Blossom and I are now so into the whole idea of buying vintage. There’s just something nice about the old elegance and the idea of the history you’re wearing on your back. Plus, something about the old designs do tend to appeal to us. Not only are vintage kimonos appealing, we realize that these are the kimonos most readily available to the gaijin buyer because of their relatively cheap prices (compared to brand new kimonos), and also the most accessible to those who cannot peruse websites in Japanese to buy brand new ones.
However, when Blossom and I researched on the internet, there is so little information about how one should go about buying a vintage kimono. What does one look for to make sure you don’t get cheated? OMG Stains! When it comes, what does one do? Here’s some advice from us two budding shoppers who have learned a thing or two over the course of our last purchases and several hundred dollars.
To begin with, buy from reputable sources. One of the most reputable on the net being Ichiroya.com, who offers amazing homely (though sometimes slow) service. They also happen to have a good command of English, which I appreciate being an English Teacher Perhaps seeing competence in the language brings a sense of trust and security, since I feel as if they can understand what I’m trying to communicate. Reputable sellers will usually mark out stains, tears, patinas and what not on the kimono. They will be honest. Yes, I know ebay has cheaper, but I always worry because I don’t know these people nor do I trust their photos. Ichiroya so far has served me the best with the widest selection available.
When buying, look carefully at the defect report. Most vintage kimonos should come listed with a report of defects. I don’t mind stains if they’re not huge and noticeable, and trust me, most kimono will come with stains sprinkled on by the Shoya Goblin. Expect defects. They’re vintage and were sold by their original owners for a reason. However, one man’s trash is another man’s treasure, so I’m not complaining. If you see a defect that wasn’t in the defect report, chill out. Unless it’s major or hugely noticable, no one will notice it either when you wear it.
Some of the most common defects are wear marks on the collars, soy sauce stains, discolouration, patina, frays and unravelling seams. Seams can be repaired, but there’s nothing much you can do about the rest besides trying to hide them. Try to steer clear of kimono with holes or repaired holes. You are not Oshin.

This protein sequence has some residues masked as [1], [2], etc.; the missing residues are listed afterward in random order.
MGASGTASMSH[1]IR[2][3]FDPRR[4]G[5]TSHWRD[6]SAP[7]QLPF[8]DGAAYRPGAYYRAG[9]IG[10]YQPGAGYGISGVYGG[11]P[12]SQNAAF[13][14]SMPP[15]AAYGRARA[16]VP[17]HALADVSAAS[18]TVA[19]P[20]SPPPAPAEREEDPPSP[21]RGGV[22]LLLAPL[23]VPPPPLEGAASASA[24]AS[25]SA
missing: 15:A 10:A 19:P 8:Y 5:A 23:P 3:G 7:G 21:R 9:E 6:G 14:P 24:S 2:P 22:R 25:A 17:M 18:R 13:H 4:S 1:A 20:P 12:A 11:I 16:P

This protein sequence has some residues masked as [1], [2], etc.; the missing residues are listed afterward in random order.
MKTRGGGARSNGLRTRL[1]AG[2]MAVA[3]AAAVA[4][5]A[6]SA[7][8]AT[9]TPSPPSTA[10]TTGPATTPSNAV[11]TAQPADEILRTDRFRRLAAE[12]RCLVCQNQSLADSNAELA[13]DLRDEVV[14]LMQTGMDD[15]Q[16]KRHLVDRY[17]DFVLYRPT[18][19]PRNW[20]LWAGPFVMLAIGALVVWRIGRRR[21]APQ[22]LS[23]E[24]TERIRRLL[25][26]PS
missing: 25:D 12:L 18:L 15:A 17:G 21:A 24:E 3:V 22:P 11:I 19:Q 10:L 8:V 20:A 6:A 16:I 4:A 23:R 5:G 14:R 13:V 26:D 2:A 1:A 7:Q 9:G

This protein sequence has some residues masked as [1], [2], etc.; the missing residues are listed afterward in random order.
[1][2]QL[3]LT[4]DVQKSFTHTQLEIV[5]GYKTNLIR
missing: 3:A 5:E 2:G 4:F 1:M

Several aspects of a kimono you must acknowledge when buying a kimono. This is where it pays to be cynical.
- Expect it to be worse than it seems, as cynical as this sounds. While on the photos, stains might look small, consider that your computer monitor and photo editing for contrast might have affected that. If the stain is in a nondescript place, I tend not to mind since it is easily hidden.
- There will be stains not listed on the defect report. I don’t think this is so much duplicity on the trader’s part, though some might think of it that way. Lets face it, they need to make a living, and all salesmanship is about the presenting varying degrees of truth. If the tiny defects can be hidden, I don’t mind. If it’s major, by all means, join me in kicking up a fuss and returning the kimono.
- Research how to care for kimono! Tiny stains are not as bad as a ruined patch of silk because you rubbed too hard to get rid of tiny stains! Learn from my heart-wrenching experience ;-;
- Check that the sizing fits you, especially if you’re not built like the average Japanese waif. Check that the arm lengths, waist and kimono lengths will accomodate your dimensions, these are usually made known by the trader.
Now that you have your kimono chosen, it’s time to go through the transaction. I realize this takes time, over the course of a few days. Doesn’t matter to me as long as it comes quick, so when it comes to shipping, I care. I usually use EMS because I’m impatient – there, I admit it – and because it’s insured and traceable. When you get it, expect it to smell. It’s old and been in storage for a long time. I had to air out my furisode for a week before the smell stopped being noticeable. Air it out, check for defects, admire it, and then post it on your blog and show it off to the world.
All in all, when buying a vintage kimono, it’s all about what you can live with. If you’re not that picky or demanding of perfection, than a vintage kimono is an economical buy for you. Besides, like men and puppies, every kimono is perfect if you love it enough.